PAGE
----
The Pakistani government seems to be distancing itself from the probe into former prime minister Benazir Bhutto's assassination, saying it was for Scotland Yard to deliver the last word on this.
"Despite limited evidence, short investigation time and a mandate to determine only the cause of Bhutto's death, given to the Scotland Yard team, the government is reported to be trying to put the responsibility of complete investigation of the case on the British team," the Dawn newspaper reported on Thursday.
"Now the government is giving an impression that the foreign experts who have returned to the UK with whatever evidences were available can investigate the case from all angles to unveil the persons involved in Ms Bhutto's murder. However, the earlier stance of the government was that the British experts could only determine the cause of her death," it added.
It also quoted interior ministry spokesperson Brig (retd) Javed Iqbal Cheema as saying that the Scotland Yard team that is returning here on Sunday "will be free to investigate the case".
According to the working arrangements previously agreed to between Pakistan and Britain, Scotland Yard could only assist local investigators to "know the cause of death". This now seems to have changed.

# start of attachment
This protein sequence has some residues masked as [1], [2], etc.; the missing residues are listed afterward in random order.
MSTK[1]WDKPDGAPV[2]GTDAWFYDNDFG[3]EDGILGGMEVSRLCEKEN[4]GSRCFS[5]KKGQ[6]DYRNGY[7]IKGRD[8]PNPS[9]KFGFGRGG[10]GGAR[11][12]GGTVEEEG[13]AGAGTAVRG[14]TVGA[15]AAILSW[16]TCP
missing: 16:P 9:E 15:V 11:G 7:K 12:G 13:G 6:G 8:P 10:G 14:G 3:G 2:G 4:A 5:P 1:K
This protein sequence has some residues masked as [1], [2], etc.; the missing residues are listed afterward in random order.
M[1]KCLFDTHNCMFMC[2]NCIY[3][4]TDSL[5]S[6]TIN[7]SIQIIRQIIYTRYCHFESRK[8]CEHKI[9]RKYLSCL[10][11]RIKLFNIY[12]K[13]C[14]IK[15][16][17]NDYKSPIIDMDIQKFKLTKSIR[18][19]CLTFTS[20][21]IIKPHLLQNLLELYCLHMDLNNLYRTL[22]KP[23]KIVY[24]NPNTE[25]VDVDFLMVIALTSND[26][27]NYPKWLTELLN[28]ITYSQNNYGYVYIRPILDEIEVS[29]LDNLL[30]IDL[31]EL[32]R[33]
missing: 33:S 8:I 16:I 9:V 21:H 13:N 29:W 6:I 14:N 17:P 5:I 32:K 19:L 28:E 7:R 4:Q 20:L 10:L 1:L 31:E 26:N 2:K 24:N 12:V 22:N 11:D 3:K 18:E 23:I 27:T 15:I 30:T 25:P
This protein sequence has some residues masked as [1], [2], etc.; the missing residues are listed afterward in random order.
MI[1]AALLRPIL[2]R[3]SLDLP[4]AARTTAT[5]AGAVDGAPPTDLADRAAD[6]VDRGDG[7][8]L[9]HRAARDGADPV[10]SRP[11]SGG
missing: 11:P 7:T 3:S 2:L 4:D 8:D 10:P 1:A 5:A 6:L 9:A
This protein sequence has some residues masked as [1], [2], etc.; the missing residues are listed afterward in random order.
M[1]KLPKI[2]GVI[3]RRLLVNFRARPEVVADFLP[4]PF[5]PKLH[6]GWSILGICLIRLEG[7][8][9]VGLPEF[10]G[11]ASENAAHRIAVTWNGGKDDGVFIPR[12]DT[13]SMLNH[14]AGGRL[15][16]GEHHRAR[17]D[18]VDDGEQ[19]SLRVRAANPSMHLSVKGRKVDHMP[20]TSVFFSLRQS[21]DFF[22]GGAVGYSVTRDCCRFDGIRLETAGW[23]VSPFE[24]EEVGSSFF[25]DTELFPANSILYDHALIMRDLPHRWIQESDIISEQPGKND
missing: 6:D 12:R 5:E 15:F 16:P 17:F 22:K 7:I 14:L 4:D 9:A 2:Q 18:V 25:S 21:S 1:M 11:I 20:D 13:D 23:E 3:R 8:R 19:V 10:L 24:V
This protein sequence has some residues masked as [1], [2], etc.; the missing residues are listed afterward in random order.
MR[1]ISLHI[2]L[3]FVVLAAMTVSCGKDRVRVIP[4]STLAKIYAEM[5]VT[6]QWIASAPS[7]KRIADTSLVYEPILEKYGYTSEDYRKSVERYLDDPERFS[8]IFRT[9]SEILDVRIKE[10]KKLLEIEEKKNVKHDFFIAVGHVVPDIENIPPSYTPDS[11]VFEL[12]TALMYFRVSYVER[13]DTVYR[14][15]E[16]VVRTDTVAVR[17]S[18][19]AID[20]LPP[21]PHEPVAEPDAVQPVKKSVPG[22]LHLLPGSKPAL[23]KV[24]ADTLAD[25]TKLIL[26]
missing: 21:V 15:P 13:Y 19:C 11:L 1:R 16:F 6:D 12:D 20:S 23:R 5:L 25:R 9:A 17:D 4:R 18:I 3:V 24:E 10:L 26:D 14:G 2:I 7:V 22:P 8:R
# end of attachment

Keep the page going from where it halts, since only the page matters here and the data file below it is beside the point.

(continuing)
Asked whether the British experts have been asked to submit their report before the Feb 18 general elections, Cheema said: "The British investigators were not confined to only determining the cause of Ms. Bhutto's death and it depends on them to also investigate the case and unveil the persons involved in the assassination."
"However, analysts were of the view that due to lack of solid evidence, the Scotland Yard team would come up with no conclusion as it would have to rely on what the local investigators would tell them," Dawn noted.
The analysts also pointed out that the local police had not cordoned off the assassination site but instead had washed it immediately after Bhutto's murder, thus resulting in the loss of all possible evidence that could have been gathered.
Another difficulty foreign detectives have been facing is that Bhutto's autopsy has not been conducted.
"The government had made an offer to her family to exhume her body for autopsy but the family seems to be reluctant," Dawn said.
Eight Scotland Yard detectives have been probing the case and five of them, after collecting evidence, had left Pakistan in the second week of this month while the other three flew back on Jan 16.
Four members of the Scotland Yard team will return to Pakistan on Sunday.
The team is likely to interrogate 15-year-old Aitzaz Shah, one of the two suspects allegedly connected with the assassination plot. He is being held in a high security lock-up here.
Shah and his militant "handler" Sher Zaman were arrested from Dera Ismail Khan in the North West Frontier Province (NWFP) last week.